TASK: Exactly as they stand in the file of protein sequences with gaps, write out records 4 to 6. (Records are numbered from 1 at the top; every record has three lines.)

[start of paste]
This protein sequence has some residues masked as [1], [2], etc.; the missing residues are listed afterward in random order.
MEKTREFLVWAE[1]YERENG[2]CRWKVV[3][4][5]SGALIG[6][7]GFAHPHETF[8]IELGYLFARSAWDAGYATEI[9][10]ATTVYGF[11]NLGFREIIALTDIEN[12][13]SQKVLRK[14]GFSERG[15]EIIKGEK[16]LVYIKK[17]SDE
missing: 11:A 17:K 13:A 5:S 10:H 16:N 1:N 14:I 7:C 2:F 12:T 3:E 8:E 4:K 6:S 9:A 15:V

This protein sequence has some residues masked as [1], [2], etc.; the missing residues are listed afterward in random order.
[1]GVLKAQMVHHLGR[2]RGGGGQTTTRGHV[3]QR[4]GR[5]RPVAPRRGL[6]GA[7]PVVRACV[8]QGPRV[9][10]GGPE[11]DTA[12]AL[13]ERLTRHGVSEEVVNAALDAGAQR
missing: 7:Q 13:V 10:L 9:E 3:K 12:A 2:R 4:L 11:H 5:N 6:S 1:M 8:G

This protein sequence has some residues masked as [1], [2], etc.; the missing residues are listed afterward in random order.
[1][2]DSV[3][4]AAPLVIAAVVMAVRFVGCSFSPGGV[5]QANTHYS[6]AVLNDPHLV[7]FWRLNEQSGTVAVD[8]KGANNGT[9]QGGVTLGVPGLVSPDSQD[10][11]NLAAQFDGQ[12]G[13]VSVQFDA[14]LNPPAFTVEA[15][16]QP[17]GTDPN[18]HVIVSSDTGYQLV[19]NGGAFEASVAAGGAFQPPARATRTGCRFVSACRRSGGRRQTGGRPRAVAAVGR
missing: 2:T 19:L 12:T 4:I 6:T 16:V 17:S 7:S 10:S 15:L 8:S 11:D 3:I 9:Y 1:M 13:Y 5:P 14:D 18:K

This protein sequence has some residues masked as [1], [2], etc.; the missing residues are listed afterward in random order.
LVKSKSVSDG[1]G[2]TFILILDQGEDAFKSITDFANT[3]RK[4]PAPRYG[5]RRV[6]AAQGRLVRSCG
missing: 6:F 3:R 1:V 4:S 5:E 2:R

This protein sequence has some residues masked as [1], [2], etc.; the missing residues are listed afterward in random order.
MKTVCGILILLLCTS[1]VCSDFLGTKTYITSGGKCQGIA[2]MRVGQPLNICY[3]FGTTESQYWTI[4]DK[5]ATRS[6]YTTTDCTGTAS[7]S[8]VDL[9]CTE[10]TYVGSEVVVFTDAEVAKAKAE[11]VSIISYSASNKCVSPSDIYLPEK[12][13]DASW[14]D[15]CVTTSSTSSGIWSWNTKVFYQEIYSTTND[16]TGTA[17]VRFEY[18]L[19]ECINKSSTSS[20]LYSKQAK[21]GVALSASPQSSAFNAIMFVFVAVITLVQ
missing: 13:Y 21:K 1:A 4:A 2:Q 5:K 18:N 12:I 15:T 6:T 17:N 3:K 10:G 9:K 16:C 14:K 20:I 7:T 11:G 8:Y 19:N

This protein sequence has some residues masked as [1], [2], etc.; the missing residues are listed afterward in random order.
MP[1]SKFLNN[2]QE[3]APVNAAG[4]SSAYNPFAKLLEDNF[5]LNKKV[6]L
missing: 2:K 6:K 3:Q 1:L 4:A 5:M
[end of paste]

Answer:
This protein sequence has some residues masked as [1], [2], etc.; the missing residues are listed afterward in random order.
LVKSKSVSDG[1]G[2]TFILILDQGEDAFKSITDFANT[3]RK[4]PAPRYG[5]RRV[6]AAQGRLVRSCG
missing: 6:F 3:R 1:V 4:S 5:E 2:R

This protein sequence has some residues masked as [1], [2], etc.; the missing residues are listed afterward in random order.
MKTVCGILILLLCTS[1]VCSDFLGTKTYITSGGKCQGIA[2]MRVGQPLNICY[3]FGTTESQYWTI[4]DK[5]ATRS[6]YTTTDCTGTAS[7]S[8]VDL[9]CTE[10]TYVGSEVVVFTDAEVAKAKAE[11]VSIISYSASNKCVSPSDIYLPEK[12][13]DASW[14]D[15]CVTTSSTSSGIWSWNTKVFYQEIYSTTND[16]TGTA[17]VRFEY[18]L[19]ECINKSSTSS[20]LYSKQAK[21]GVALSASPQSSAFNAIMFVFVAVITLVQ
missing: 13:Y 21:K 1:A 4:A 2:Q 5:K 18:N 12:I 15:T 6:T 17:N 3:K 10:G 9:K 16:C 14:K 20:I 7:T 11:G 8:Y 19:N

This protein sequence has some residues masked as [1], [2], etc.; the missing residues are listed afterward in random order.
MP[1]SKFLNN[2]QE[3]APVNAAG[4]SSAYNPFAKLLEDNF[5]LNKKV[6]L
missing: 2:K 6:K 3:Q 1:L 4:A 5:M